Images captured on 7 December 2013 by the High Resolution Stereo Camera show the central portion of Osuga Valles, which has a total length of 164 km. It is some 170 km south of Eos Chaos, which lies in the far eastern section of Valles Marineris. The HRSC camera on the european spacecraft Mars Express is operated by the German Aerospace Center (DLR), and systematic processing of the image data is carried out at DLR Institute of Planetary Research. The views shown here were created by the Planetary Sciences and Remote Sensing group at Freie Universität Berlin.
Beautiful streamlined islands and narrow gorges were carved by fast-flowing water pounding through a small, plateau region near the southeastern margin of the vast Valles Marineris canyon system. Osuga Valles is an outflow channel that emanates from a region of chaotic terrain at the edge of Eos Chaos to the west (top in the main images). Such landscape is dominated by randomly oriented and heavily eroded blocks of terrain. Another example is seen at the bottom of this scene, filling the 2.5 km-deep depression into which Osuga Valles empties.
Catastrophic flooding is thought to have created the heavily eroded Osuga Valles and the features within it. Streamlines around the islands in the valley indicate that the direction of flow was towards the northeast (bottom right in the main color, topographic and 3D images shown here) and sets of parallel, narrow grooves on the floor of the channel suggest that the water was fast flowing. Differences in elevation within the feature, along with the presence and cross-cutting relationships of channels carved onto the islands, suggest that Osuga Valles experienced several episodes of flooding. The perspective view, which is oriented with the direction of the water flow towards the top of the image, shows the details of the grooved valley floor and the channels carved into the islands more clearly.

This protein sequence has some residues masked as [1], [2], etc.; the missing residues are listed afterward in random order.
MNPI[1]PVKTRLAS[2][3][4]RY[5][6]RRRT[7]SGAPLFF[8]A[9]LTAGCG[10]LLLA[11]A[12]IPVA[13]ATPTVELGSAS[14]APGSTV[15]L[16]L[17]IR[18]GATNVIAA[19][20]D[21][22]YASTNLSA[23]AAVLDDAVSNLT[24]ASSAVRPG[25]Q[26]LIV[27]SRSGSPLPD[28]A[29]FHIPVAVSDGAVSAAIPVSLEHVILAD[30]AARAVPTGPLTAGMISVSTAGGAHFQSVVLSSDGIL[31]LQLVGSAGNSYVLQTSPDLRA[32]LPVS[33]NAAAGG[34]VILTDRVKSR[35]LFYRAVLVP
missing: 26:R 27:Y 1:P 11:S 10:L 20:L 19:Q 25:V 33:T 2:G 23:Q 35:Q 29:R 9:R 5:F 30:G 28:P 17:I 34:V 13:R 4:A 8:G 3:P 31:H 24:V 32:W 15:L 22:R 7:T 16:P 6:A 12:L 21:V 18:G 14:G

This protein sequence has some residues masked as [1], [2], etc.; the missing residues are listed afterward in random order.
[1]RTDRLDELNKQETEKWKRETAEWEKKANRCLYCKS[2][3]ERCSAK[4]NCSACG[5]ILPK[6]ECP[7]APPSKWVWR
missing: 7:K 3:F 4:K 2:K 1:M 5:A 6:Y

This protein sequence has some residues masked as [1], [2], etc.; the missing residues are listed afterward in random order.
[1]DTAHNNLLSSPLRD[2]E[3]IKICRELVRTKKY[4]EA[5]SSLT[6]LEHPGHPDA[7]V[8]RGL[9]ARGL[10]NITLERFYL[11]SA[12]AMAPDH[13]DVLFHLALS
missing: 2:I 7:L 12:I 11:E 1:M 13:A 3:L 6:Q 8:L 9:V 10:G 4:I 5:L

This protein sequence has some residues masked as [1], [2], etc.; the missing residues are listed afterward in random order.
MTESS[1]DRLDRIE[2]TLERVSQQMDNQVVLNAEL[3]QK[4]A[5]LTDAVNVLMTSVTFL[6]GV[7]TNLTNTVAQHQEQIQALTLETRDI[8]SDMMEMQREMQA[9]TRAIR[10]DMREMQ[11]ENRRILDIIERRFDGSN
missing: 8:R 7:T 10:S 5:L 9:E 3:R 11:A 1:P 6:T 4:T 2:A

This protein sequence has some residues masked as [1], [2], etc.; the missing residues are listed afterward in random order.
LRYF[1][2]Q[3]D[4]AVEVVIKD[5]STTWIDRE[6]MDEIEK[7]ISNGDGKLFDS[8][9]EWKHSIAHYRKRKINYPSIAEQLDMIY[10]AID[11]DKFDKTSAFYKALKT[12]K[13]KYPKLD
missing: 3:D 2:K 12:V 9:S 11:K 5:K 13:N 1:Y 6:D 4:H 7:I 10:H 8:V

Close to the northern-most (far right) part of the channel in the main images, two large irregular-shaped blocks appear to have broken away from the surrounding terrain, but do not seem to have experienced as much erosion as the rounded islands. The floodwater eventually emptied into the deep depression of chaotic terrain at the bottom of the main images, but it is not yet known whether the water drained away into the subsurface or formed a temporary lake.
Image processing and the HRSC experiment on Mars Express
The images were acquired by the High Resolution Stereo Camera (HRSC) on 7 December 2013, during Mars Express Orbit 12,624. The image resolution is about 17 metres per pixel. The images show an area south of Eos Chasma.The color plan view (image 2) was created using data from the nadir channel, the field of view of which is aligned perpendicular to the surface of Mars, and the color channels of the HRSC. The oblique perspective view (image 1) was generated using data from the HRSC stereo channels. The anaglyph (image 4), which provides a three-dimensional view of the landscape when viewed using red-green or red-blue glasses, was derived from data acquired by the nadir channel and one stereo channel. The color-coded topographic view (image 3) is based on a digital terrain model of the region, from which the topography of the landscape can be derived.
The High Resolution Stereo Camera was developed at the German Aerospace Center (Deutsches Zentrum für Luft- und Raumfahrt; DLR) and built in collaboration with partners in industry (EADS Astrium, Lewicki Microelectronic GmbH and Jena-Optronik GmbH). The science team, which is headed by principal investigator (PI) Ralf Jaumann, consists of over 40 co-investigators from 33 institutions and ten countries.